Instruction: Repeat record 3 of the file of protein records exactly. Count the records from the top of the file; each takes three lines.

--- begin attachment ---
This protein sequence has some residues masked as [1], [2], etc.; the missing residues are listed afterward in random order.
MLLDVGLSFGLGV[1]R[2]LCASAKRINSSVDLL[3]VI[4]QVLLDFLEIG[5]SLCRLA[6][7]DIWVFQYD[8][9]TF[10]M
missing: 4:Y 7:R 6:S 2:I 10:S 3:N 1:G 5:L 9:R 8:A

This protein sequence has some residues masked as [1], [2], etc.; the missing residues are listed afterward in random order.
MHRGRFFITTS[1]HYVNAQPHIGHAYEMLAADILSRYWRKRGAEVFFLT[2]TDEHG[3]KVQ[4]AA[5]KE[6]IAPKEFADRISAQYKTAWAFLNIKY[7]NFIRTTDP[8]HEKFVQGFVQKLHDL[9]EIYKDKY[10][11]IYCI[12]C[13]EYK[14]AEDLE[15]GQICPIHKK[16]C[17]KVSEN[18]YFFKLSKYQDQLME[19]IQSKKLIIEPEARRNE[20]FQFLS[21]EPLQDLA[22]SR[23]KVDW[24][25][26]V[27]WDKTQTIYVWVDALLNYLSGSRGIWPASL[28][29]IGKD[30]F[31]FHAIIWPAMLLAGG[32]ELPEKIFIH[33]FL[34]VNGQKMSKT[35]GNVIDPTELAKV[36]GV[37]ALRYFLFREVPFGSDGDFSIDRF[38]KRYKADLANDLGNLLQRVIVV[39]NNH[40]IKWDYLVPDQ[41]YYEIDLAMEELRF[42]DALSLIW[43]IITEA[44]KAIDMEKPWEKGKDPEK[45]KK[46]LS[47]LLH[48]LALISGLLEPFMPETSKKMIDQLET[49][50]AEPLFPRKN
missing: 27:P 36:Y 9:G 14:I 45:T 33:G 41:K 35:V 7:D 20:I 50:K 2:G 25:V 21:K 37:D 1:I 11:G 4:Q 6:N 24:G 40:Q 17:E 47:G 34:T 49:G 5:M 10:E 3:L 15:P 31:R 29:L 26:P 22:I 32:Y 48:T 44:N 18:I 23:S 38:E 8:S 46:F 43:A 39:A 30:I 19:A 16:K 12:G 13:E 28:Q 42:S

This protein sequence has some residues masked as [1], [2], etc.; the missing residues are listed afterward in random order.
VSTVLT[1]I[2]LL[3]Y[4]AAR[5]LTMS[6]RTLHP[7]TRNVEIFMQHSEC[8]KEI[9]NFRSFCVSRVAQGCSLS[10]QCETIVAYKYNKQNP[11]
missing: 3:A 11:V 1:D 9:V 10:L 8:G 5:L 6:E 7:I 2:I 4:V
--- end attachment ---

This protein sequence has some residues masked as [1], [2], etc.; the missing residues are listed afterward in random order.
VSTVLT[1]I[2]LL[3]Y[4]AAR[5]LTMS[6]RTLHP[7]TRNVEIFMQHSEC[8]KEI[9]NFRSFCVSRVAQGCSLS[10]QCETIVAYKYNKQNP[11]
missing: 3:A 11:V 1:D 9:V 10:L 8:G 5:L 6:E 7:I 2:I 4:V